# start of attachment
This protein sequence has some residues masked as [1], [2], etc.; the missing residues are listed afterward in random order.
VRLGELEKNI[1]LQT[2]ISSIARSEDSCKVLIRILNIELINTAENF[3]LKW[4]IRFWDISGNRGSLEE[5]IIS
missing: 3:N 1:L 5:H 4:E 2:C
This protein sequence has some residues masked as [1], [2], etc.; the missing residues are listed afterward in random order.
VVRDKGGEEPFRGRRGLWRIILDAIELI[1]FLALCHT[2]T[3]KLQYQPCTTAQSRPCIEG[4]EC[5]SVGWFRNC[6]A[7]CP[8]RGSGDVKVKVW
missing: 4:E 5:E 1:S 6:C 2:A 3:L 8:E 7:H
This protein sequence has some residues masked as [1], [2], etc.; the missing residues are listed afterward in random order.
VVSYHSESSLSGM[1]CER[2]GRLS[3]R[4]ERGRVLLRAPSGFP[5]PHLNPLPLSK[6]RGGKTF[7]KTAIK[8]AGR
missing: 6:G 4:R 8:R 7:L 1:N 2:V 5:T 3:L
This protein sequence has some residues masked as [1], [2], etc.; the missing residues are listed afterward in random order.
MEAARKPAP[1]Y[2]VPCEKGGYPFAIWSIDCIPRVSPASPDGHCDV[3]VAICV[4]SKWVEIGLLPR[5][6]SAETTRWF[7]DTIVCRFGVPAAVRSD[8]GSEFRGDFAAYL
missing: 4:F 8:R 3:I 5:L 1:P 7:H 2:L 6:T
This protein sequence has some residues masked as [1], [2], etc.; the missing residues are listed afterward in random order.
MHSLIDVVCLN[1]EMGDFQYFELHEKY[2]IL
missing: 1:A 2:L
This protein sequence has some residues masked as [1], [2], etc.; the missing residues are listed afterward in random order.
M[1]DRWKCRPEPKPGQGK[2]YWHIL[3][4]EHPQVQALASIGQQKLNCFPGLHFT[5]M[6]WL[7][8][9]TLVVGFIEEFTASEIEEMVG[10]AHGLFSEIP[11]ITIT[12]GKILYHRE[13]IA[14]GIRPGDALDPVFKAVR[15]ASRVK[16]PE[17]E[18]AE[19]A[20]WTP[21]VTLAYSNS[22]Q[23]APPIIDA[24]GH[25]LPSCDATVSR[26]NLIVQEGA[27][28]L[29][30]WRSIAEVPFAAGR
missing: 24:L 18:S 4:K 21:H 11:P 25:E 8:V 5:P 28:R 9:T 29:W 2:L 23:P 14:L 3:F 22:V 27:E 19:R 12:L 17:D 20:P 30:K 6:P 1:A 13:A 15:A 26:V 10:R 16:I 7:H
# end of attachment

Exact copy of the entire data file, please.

This protein sequence has some residues masked as [1], [2], etc.; the missing residues are listed afterward in random order.
VRLGELEKNI[1]LQT[2]ISSIARSEDSCKVLIRILNIELINTAENF[3]LKW[4]IRFWDISGNRGSLEE[5]IIS
missing: 3:N 1:L 5:H 4:E 2:C
This protein sequence has some residues masked as [1], [2], etc.; the missing residues are listed afterward in random order.
VVRDKGGEEPFRGRRGLWRIILDAIELI[1]FLALCHT[2]T[3]KLQYQPCTTAQSRPCIEG[4]EC[5]SVGWFRNC[6]A[7]CP[8]RGSGDVKVKVW
missing: 4:E 5:E 1:S 6:C 2:A 3:L 8:E 7:H
This protein sequence has some residues masked as [1], [2], etc.; the missing residues are listed afterward in random order.
VVSYHSESSLSGM[1]CER[2]GRLS[3]R[4]ERGRVLLRAPSGFP[5]PHLNPLPLSK[6]RGGKTF[7]KTAIK[8]AGR
missing: 6:G 4:R 8:R 7:L 1:N 2:V 5:T 3:L
This protein sequence has some residues masked as [1], [2], etc.; the missing residues are listed afterward in random order.
MEAARKPAP[1]Y[2]VPCEKGGYPFAIWSIDCIPRVSPASPDGHCDV[3]VAICV[4]SKWVEIGLLPR[5][6]SAETTRWF[7]DTIVCRFGVPAAVRSD[8]GSEFRGDFAAYL
missing: 4:F 8:R 3:I 5:L 1:P 7:H 2:L 6:T
This protein sequence has some residues masked as [1], [2], etc.; the missing residues are listed afterward in random order.
MHSLIDVVCLN[1]EMGDFQYFELHEKY[2]IL
missing: 1:A 2:L
This protein sequence has some residues masked as [1], [2], etc.; the missing residues are listed afterward in random order.
M[1]DRWKCRPEPKPGQGK[2]YWHIL[3][4]EHPQVQALASIGQQKLNCFPGLHFT[5]M[6]WL[7][8][9]TLVVGFIEEFTASEIEEMVG[10]AHGLFSEIP[11]ITIT[12]GKILYHRE[13]IA[14]GIRPGDALDPVFKAVR[15]ASRVK[16]PE[17]E[18]AE[19]A[20]WTP[21]VTLAYSNS[22]Q[23]APPIIDA[24]GH[25]LPSCDATVSR[26]NLIVQEGA[27][28]L[29][30]WRSIAEVPFAAGR
missing: 24:L 18:S 4:K 21:H 11:P 25:E 8:V 5:P 28:R 9:T 29:W 2:L 23:P 14:L 3:F 22:V 27:E 19:R 12:L 17:D 20:P 30:K 6:P 1:A 13:A 15:A 26:V 10:R 16:I 7:H